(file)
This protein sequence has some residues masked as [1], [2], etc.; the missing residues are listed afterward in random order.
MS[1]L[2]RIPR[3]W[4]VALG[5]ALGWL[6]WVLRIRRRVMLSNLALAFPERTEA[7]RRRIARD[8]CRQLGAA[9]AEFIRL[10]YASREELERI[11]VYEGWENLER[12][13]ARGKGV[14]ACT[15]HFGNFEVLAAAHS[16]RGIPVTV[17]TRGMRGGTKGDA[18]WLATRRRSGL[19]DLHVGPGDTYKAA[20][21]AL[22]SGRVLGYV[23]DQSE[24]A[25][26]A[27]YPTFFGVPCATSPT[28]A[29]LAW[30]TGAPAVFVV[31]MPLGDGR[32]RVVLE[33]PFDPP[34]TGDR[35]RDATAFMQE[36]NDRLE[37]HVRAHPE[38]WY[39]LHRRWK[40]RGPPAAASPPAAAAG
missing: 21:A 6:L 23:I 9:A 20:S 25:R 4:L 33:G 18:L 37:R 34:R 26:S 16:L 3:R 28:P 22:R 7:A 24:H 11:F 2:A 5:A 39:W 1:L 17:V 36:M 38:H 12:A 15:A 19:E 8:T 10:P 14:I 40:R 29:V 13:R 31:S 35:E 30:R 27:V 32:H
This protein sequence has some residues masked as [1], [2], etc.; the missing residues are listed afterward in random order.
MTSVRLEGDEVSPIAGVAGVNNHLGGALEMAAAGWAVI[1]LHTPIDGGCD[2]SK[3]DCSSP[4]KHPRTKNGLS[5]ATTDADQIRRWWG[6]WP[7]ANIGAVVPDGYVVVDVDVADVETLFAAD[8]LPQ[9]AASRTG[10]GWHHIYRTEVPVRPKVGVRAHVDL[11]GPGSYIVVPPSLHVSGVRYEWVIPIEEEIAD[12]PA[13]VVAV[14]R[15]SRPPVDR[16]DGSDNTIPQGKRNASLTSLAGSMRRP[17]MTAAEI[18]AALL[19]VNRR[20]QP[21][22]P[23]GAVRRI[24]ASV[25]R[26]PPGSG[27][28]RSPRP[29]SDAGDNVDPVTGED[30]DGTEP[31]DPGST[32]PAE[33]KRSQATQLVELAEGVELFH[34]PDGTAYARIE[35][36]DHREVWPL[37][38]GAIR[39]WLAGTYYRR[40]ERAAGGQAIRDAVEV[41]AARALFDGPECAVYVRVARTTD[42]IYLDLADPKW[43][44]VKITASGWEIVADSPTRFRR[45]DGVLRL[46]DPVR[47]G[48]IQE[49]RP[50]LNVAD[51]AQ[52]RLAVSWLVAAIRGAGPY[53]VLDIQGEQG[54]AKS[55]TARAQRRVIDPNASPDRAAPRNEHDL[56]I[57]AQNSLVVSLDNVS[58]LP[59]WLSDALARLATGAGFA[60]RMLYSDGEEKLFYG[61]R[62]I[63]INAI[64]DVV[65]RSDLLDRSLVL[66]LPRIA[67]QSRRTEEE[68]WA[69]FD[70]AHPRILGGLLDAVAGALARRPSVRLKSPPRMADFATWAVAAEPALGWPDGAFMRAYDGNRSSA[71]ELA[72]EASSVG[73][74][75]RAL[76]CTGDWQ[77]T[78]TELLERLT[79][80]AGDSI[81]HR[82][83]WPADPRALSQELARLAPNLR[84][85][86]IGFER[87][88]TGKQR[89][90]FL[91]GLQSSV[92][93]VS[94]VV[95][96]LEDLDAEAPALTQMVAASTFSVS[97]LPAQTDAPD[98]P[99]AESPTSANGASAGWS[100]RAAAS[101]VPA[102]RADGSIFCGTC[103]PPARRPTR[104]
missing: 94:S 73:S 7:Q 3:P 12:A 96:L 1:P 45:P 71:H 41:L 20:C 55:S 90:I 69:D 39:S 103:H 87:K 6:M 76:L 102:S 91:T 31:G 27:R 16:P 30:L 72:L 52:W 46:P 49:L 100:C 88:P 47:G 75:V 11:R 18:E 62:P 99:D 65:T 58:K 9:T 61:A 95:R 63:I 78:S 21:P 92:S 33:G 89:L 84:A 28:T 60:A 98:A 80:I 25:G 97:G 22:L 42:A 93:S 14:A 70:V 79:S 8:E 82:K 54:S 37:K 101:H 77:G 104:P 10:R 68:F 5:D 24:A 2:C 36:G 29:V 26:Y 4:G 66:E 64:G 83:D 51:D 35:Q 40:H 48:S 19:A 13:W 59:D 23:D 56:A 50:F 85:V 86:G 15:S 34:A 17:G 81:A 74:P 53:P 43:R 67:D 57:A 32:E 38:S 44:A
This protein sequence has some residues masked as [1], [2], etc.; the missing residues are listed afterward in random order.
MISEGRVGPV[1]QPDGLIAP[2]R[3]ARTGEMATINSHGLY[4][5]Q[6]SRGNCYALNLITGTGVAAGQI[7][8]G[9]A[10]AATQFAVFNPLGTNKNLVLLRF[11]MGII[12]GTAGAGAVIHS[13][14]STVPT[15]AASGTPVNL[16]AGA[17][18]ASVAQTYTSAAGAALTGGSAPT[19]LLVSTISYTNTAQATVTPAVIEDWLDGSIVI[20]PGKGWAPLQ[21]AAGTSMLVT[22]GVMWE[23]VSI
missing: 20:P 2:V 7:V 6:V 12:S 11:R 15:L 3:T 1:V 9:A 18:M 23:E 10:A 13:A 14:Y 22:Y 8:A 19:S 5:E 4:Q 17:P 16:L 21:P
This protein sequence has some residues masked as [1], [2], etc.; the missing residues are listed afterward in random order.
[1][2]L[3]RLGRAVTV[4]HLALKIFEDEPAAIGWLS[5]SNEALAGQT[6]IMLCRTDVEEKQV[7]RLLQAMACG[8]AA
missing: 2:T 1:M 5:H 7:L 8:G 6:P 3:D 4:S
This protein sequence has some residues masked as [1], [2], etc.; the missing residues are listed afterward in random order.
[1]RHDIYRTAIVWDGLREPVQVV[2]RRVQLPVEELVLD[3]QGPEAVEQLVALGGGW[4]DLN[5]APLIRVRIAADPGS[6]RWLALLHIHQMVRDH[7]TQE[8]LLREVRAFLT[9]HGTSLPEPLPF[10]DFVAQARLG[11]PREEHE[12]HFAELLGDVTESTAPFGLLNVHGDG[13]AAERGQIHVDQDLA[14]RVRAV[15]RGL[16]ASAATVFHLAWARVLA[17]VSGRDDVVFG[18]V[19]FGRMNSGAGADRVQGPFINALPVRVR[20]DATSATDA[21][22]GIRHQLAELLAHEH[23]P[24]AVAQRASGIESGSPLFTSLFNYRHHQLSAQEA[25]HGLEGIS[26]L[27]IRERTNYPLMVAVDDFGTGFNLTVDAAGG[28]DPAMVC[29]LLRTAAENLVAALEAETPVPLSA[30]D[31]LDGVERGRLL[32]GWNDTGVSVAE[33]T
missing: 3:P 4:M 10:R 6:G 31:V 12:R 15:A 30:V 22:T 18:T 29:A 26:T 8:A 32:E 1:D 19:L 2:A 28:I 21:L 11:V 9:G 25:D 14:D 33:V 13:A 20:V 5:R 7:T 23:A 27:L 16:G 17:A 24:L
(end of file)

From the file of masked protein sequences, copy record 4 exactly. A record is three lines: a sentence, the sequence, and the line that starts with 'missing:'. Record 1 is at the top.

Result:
This protein sequence has some residues masked as [1], [2], etc.; the missing residues are listed afterward in random order.
[1][2]L[3]RLGRAVTV[4]HLALKIFEDEPAAIGWLS[5]SNEALAGQT[6]IMLCRTDVEEKQV[7]RLLQAMACG[8]AA
missing: 2:T 1:M 5:H 7:L 8:G 6:P 3:D 4:S